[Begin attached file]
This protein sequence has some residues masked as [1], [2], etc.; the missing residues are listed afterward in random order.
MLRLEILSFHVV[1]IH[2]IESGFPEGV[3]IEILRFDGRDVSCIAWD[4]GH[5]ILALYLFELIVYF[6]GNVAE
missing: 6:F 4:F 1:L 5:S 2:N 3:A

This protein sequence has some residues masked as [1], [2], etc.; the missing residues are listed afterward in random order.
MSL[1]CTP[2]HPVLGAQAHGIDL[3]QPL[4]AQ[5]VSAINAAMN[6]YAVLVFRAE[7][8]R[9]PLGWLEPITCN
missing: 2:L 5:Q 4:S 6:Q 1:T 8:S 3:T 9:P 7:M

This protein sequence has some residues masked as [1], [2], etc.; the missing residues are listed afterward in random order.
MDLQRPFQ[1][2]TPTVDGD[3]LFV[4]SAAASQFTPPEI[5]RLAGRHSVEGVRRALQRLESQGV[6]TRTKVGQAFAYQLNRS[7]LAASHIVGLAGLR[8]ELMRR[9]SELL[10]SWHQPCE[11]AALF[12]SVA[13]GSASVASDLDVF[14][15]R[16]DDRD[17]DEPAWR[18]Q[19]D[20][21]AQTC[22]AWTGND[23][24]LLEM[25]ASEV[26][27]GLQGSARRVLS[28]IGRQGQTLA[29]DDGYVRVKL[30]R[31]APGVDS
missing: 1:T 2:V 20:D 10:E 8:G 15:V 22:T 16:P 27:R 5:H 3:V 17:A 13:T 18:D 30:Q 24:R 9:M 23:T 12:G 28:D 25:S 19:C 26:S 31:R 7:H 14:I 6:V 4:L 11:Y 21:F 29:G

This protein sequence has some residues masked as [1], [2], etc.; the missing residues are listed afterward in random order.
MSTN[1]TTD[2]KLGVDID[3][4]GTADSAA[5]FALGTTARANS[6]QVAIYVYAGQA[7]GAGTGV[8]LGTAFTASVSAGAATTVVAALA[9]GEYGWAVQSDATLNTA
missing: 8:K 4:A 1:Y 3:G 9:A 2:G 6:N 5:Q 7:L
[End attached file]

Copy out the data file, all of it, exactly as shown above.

This protein sequence has some residues masked as [1], [2], etc.; the missing residues are listed afterward in random order.
MLRLEILSFHVV[1]IH[2]IESGFPEGV[3]IEILRFDGRDVSCIAWD[4]GH[5]ILALYLFELIVYF[6]GNVAE
missing: 6:F 4:F 1:L 5:S 2:N 3:A

This protein sequence has some residues masked as [1], [2], etc.; the missing residues are listed afterward in random order.
MSL[1]CTP[2]HPVLGAQAHGIDL[3]QPL[4]AQ[5]VSAINAAMN[6]YAVLVFRAE[7][8]R[9]PLGWLEPITCN
missing: 2:L 5:Q 4:S 6:Q 1:T 8:S 3:T 9:P 7:M

This protein sequence has some residues masked as [1], [2], etc.; the missing residues are listed afterward in random order.
MDLQRPFQ[1][2]TPTVDGD[3]LFV[4]SAAASQFTPPEI[5]RLAGRHSVEGVRRALQRLESQGV[6]TRTKVGQAFAYQLNRS[7]LAASHIVGLAGLR[8]ELMRR[9]SELL[10]SWHQPCE[11]AALF[12]SVA[13]GSASVASDLDVF[14][15]R[16]DDRD[17]DEPAWR[18]Q[19]D[20][21]AQTC[22]AWTGND[23][24]LLEM[25]ASEV[26][27]GLQGSARRVLS[28]IGRQGQTLA[29]DDGYVRVKL[30]R[31]APGVDS
missing: 1:T 2:V 20:D 10:E 8:G 15:V 22:T 16:P 27:R 5:H 3:V 17:A 13:T 18:D 30:Q 24:R 9:M 23:T 12:G 28:D 25:S 19:C 26:S 31:R 7:H 14:I 6:V 4:L 11:Y 21:F 29:G

This protein sequence has some residues masked as [1], [2], etc.; the missing residues are listed afterward in random order.
MSTN[1]TTD[2]KLGVDID[3][4]GTADSAA[5]FALGTTARANS[6]QVAIYVYAGQA[7]GAGTGV[8]LGTAFTASVSAGAATTVVAALA[9]GEYGWAVQSDATLNTA
missing: 8:K 4:A 1:Y 3:G 9:A 2:G 6:N 5:Q 7:L